This was the tough one for me this weekend. Trying to distingush between external technique and internal. The exercises and uke's "pressure" pretty much eliminated the ability to use external technique, to do things such as shift weight offline, irimi, establish fulcrums, pivot points etc. Once you remove these things from the equation you are left with using grounding, aiki, ki, chi or what not. Guys like me, as you felt, become befuddled when attempting to access the ground and result to what we know by using shoulder/arm strength, or torsion or leaning at the trunk to generate power. It is hard, because big guys like myself can be successful in this way, but as you demonstrated, it doesn't really generate much power in the same way.
So, the challenge is distingushing between the two types of power/advantage strategies. You can be successful with both strategies for sure, and for guys like me, it can definitely be a challenge to distingush the difference in yourself.
Exactly. Now you see what I mean about how difficult the changeover can be, particularly for someone who has trained hard and diligently to use their body in one mode for many, many techniques. The changeover to ki and dantien can be a completely different planet.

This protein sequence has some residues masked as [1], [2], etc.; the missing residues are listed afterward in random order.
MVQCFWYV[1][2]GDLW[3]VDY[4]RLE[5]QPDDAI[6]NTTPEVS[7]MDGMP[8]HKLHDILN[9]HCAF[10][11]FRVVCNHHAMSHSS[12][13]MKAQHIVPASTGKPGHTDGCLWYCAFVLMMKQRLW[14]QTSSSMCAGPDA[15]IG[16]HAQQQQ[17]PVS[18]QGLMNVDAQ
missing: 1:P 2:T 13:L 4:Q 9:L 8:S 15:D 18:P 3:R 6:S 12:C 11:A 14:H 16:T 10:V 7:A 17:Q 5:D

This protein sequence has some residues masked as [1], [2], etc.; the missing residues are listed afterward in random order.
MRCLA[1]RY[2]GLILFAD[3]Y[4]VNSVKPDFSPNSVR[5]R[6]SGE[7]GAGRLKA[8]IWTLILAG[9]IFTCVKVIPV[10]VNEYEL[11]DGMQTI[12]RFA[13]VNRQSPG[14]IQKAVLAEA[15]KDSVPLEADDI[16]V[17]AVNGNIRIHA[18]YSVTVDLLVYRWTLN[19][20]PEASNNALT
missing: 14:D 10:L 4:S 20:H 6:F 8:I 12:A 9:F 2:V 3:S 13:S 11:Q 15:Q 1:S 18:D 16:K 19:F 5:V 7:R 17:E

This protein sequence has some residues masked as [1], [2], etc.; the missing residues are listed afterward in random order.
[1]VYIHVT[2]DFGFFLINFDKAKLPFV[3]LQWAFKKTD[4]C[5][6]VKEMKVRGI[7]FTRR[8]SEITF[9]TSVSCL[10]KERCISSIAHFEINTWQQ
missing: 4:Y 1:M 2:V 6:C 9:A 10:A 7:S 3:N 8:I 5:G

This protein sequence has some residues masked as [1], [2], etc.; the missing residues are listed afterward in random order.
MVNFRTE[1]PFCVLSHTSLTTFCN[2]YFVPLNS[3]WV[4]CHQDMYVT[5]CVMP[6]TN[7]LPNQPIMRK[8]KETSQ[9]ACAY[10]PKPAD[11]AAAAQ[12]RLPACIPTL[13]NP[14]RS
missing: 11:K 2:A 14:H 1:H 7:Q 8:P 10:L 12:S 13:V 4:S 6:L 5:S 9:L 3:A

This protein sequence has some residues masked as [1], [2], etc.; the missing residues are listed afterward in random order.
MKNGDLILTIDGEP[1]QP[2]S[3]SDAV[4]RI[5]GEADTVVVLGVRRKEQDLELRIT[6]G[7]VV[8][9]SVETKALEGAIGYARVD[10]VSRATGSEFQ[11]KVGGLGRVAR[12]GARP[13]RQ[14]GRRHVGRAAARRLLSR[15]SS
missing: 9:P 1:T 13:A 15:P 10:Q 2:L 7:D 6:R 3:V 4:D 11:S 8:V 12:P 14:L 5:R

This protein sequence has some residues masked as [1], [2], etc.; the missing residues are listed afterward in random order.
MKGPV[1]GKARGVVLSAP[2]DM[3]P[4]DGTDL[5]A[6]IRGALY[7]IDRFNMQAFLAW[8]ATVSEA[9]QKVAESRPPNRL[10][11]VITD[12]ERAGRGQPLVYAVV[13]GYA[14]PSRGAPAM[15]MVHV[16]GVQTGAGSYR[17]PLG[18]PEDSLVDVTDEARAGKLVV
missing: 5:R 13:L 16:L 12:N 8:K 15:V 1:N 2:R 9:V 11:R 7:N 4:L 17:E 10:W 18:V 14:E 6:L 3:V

However, the ability to use the earth, gravity, "suit", and dantien as the source of "natural" power isn't that hard to grasp academically (even though the changeover to a different mode of movement can seem to be almost impossible at first).
The point I'd make to you, Ron, and some others is..... can you now begin to see how Aikido, using this sort of power, could be dynamically effective as a martial-art in itself, rather than needing some other art to complement it? Once you begin to see the level of power that Aikido is supposed to use, rather than just simple waza, Aikido (at least in my opinion) ain't so shabby.